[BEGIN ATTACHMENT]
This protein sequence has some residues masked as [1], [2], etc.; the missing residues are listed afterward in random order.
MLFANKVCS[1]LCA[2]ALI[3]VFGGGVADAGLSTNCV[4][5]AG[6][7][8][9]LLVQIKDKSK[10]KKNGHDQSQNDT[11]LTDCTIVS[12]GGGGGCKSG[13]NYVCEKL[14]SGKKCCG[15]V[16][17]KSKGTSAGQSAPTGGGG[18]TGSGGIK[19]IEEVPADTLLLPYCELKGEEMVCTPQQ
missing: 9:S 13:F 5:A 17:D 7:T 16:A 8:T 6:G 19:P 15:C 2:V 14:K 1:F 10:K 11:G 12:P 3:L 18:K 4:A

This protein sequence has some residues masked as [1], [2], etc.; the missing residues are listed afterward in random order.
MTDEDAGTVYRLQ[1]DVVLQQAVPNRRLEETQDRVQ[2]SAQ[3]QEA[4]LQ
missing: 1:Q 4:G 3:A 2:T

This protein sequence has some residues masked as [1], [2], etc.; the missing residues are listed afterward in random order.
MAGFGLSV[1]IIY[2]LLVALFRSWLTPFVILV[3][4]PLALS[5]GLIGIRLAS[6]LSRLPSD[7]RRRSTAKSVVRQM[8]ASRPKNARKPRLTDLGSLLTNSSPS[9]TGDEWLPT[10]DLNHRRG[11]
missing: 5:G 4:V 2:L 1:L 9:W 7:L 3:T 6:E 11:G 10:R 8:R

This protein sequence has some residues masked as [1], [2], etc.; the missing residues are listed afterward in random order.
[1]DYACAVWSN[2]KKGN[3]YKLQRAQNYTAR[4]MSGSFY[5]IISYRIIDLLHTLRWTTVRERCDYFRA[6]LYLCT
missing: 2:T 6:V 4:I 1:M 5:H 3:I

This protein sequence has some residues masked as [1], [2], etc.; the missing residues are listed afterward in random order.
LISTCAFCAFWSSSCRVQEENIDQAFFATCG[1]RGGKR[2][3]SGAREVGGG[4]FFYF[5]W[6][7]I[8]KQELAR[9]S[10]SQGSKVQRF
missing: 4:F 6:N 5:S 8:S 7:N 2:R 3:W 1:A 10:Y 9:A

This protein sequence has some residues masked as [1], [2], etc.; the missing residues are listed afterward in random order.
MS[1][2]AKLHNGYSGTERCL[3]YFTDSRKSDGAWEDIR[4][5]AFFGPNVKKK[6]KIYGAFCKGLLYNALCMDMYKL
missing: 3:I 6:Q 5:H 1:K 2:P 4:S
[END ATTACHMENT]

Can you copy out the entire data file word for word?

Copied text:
This protein sequence has some residues masked as [1], [2], etc.; the missing residues are listed afterward in random order.
MLFANKVCS[1]LCA[2]ALI[3]VFGGGVADAGLSTNCV[4][5]AG[6][7][8][9]LLVQIKDKSK[10]KKNGHDQSQNDT[11]LTDCTIVS[12]GGGGGCKSG[13]NYVCEKL[14]SGKKCCG[15]V[16][17]KSKGTSAGQSAPTGGGG[18]TGSGGIK[19]IEEVPADTLLLPYCELKGEEMVCTPQQ
missing: 9:S 13:F 5:A 17:D 7:T 16:A 8:T 6:G 19:P 15:C 2:V 14:K 1:F 10:K 11:G 12:P 3:L 18:K 4:A

This protein sequence has some residues masked as [1], [2], etc.; the missing residues are listed afterward in random order.
MTDEDAGTVYRLQ[1]DVVLQQAVPNRRLEETQDRVQ[2]SAQ[3]QEA[4]LQ
missing: 1:Q 4:G 3:A 2:T

This protein sequence has some residues masked as [1], [2], etc.; the missing residues are listed afterward in random order.
MAGFGLSV[1]IIY[2]LLVALFRSWLTPFVILV[3][4]PLALS[5]GLIGIRLAS[6]LSRLPSD[7]RRRSTAKSVVRQM[8]ASRPKNARKPRLTDLGSLLTNSSPS[9]TGDEWLPT[10]DLNHRRG[11]
missing: 5:G 4:V 2:L 1:L 9:W 7:L 3:T 6:E 11:G 10:R 8:R

This protein sequence has some residues masked as [1], [2], etc.; the missing residues are listed afterward in random order.
[1]DYACAVWSN[2]KKGN[3]YKLQRAQNYTAR[4]MSGSFY[5]IISYRIIDLLHTLRWTTVRERCDYFRA[6]LYLCT
missing: 2:T 6:V 4:I 1:M 5:H 3:I

This protein sequence has some residues masked as [1], [2], etc.; the missing residues are listed afterward in random order.
LISTCAFCAFWSSSCRVQEENIDQAFFATCG[1]RGGKR[2][3]SGAREVGGG[4]FFYF[5]W[6][7]I[8]KQELAR[9]S[10]SQGSKVQRF
missing: 4:F 6:N 5:S 8:S 7:N 2:R 3:W 1:A 10:Y 9:A

This protein sequence has some residues masked as [1], [2], etc.; the missing residues are listed afterward in random order.
MS[1][2]AKLHNGYSGTERCL[3]YFTDSRKSDGAWEDIR[4][5]AFFGPNVKKK[6]KIYGAFCKGLLYNALCMDMYKL
missing: 3:I 6:Q 5:H 1:K 2:P 4:S